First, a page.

Dog arthritis is a degenerative disease that causes stiffness of the joints and muscles and restricts the dog’s mobility. Although severity varies, arthritis in dogs is extremely painful. It is a very common condition that affects one in three or four dogs.
Causes Of Arthritis In Dogs
This painful condition is common in older dogs, as wear over time affects the joints. Younger dogs can also, though less often, develop arthritis.
In contrast to arthritis in older dogs, which are often caused by normal signs of wear, accidents, injuries, and certain infections, diseases and other health conditions such as joint deformities (eg hip dysplasia) are usually responsible for arthritis in younger dogs.
Although there are various forms of arthritis, the cause of any kind is the inflammation in a joint. The different types of arthritis are classified according to the original cause of this inflammation.
Degenerative joint disease, often referred to as osteoarthritis, is the most common form of arthritis in dogs. Often associated with aging, osteoarthritis develops over time.
Normal wear or injury to a joint can damage the ligaments and/or cartilage of the joint and reduce the production of synovial fluid that lubricates and protects the bones. The end result is degeneration of the joint tissue, stiffness, and pain.
Cartilage damage and posterior arthritis can also be caused by excessive weight, too frequent jumping over obstacles, tearing or stretching of the ligaments during strenuous exercise, and malformations of the joints such as hip dysplasia or kneecaps. “loose”, among other things.
The mechanism of second major arthritis, referred to as inflammatory joint disease, differs from mechanical stress or trauma responsible for the degenerative joint disease. It is also much rarer than osteoarthritis.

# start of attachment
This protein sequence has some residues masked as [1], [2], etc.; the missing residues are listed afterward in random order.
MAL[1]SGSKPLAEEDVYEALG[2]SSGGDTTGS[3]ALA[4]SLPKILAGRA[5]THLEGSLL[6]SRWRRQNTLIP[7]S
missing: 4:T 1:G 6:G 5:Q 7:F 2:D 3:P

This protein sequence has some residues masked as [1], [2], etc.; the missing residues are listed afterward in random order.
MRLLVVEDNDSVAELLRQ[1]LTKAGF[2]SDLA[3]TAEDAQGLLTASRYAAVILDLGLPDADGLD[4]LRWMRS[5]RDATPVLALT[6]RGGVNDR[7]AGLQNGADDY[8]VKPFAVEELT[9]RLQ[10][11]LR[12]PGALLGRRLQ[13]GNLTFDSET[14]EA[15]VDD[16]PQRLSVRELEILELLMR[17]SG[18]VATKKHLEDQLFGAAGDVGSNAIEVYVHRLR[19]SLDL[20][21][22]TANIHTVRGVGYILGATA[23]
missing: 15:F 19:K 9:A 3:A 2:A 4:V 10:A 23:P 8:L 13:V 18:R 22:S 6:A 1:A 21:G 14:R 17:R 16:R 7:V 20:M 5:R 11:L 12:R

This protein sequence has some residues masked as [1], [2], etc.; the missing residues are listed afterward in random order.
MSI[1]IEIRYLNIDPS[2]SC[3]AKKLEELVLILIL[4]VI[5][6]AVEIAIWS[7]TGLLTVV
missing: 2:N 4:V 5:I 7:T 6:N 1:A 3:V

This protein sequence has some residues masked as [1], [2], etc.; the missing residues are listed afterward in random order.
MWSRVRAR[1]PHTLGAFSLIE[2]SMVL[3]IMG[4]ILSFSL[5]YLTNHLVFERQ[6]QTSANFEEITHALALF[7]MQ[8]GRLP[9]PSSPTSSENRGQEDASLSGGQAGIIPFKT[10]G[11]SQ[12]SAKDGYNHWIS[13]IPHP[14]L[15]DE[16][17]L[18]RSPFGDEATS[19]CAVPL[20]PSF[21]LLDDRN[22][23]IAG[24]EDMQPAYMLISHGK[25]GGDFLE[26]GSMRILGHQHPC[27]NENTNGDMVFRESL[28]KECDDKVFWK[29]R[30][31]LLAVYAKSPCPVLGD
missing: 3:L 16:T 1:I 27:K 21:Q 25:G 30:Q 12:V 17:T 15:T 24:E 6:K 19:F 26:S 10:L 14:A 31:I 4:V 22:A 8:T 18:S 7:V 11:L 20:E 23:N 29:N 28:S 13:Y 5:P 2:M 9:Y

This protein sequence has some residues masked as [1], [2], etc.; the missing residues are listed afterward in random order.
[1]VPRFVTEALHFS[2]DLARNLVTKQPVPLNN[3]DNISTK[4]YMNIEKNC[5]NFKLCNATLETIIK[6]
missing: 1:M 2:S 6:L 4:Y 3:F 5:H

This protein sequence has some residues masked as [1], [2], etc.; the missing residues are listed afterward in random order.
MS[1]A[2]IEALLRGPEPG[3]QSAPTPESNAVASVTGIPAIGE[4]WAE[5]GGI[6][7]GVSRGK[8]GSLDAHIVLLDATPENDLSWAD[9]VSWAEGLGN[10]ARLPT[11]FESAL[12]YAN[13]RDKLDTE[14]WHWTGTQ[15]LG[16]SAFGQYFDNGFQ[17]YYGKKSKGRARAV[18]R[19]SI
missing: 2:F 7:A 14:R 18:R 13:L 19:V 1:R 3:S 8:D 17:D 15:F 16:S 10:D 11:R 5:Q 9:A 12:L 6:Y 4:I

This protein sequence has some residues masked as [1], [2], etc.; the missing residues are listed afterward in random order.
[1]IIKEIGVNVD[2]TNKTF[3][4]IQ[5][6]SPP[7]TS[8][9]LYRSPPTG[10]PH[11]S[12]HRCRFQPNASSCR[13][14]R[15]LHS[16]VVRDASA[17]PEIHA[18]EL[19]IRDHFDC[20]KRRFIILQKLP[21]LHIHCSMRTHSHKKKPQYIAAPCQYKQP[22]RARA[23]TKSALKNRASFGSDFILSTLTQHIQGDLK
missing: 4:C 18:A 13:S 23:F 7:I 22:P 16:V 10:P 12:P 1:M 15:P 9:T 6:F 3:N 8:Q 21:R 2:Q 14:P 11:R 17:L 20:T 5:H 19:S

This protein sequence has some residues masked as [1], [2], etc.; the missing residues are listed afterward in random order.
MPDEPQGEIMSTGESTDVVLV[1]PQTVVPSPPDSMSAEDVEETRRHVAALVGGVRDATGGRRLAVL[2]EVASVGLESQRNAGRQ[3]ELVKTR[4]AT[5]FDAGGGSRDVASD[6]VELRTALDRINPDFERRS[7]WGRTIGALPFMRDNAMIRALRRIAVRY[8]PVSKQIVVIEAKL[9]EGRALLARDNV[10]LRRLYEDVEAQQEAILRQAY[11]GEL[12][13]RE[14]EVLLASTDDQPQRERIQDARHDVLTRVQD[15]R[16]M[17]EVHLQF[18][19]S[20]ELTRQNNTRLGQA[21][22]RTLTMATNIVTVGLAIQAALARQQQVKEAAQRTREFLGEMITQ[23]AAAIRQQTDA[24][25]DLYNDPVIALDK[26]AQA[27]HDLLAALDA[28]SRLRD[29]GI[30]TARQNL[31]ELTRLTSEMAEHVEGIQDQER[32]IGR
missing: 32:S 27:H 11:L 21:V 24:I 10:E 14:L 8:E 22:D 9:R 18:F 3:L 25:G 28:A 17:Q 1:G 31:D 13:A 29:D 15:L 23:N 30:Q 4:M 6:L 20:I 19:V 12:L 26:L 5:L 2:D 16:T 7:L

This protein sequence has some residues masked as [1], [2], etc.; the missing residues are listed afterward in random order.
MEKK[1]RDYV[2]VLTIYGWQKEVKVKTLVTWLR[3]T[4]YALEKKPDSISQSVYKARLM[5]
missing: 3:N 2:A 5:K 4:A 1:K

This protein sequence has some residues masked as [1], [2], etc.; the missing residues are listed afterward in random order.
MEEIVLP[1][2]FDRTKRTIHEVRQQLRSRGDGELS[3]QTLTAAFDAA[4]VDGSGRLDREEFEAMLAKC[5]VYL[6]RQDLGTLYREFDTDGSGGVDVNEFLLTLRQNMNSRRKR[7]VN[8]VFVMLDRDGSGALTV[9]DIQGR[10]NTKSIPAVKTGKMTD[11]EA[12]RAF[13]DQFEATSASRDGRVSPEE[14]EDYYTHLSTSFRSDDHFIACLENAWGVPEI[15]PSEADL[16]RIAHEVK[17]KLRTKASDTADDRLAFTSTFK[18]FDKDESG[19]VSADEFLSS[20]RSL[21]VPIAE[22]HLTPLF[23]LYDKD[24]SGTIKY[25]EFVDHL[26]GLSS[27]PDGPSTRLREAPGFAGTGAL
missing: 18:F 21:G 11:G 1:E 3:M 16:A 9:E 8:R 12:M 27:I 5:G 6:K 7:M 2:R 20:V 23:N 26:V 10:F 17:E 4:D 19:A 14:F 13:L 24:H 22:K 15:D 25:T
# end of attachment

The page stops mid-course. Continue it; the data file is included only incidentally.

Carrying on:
This form of canine arthritis can be caused by a bacterial infection (eg Staphylococcus or Streptococcus), a tick-borne disease such as Rocky Mountain Spots or a fungal infection in a joint, but it can also be caused by autoimmune diseases, some of them hereditary.
Rheumatoid arthritis is an example of arthritis caused by an autoimmune disease, but fortunately, it is rare in dogs. Arthritis resulting from the autoimmune disease usually affects multiple joints.
The inflammatory joint disease is often characterized by systemic symptoms such as fever, loss of appetite and widespread generalized stiffness.
Unlike arthritis, which usually causes degenerative joint disease, which is generally slow and gradual, arthritic symptoms of the acute inflammatory joint disease are sudden and acute.
The Symptoms Of Arthritis In Dogs
Despite the difficulty of making an accurate diagnosis, dogs suffering from arthritis have one or more of the following symptoms of arthritis in dogs:
Dogs with arthritis often go slowly to balance their limbs, especially if more than one joint is affected.
Reluctance To Normal Activities
Dogs with arthritis tend to have activities that were previously normal, such as As climbing stairs or running, jumping on furniture, playing with balls or other toys and walking, only reluctant to perform.
When they go for a walk, they often fall back because they prefer to walk slowly.
Slowness Or Difficulty Getting Up From Rest Positions
Long or stiff getting up after bedtime is one of the most common symptoms of arthritis in dogs.
Some dogs with arthritis suffer from changes in their personality. Being lethargic, depressed, nervous, or overly aggressive are examples of temperamental changes that can occur in dogs affected by arthritis.
And a once very affectionate dog who loved the bodily attention of the owner can begin to resist a touch.
Anti-inflammatory drugs such as NSAIDs can be used to relieve pain, inflammation, swelling, and stiffness associated with arthritis. Analgesics such as aspirin or acetaminophen can also stimulate the movement by helping to overcome pain.
When arthritis causes extreme pain, direct injection of cortisone into the joint can bring about relief almost immediately.
There are also a large number of supplements for joint health in dogs and arthritis. Most contain glucosamine and chondroitin, but some contain additional ingredients such as certain vitamins and minerals.
Finally, it can also help by giving your dog a comfortable and soft sleeping space like a thick foam pillow.
Contributed By Ondimuogega1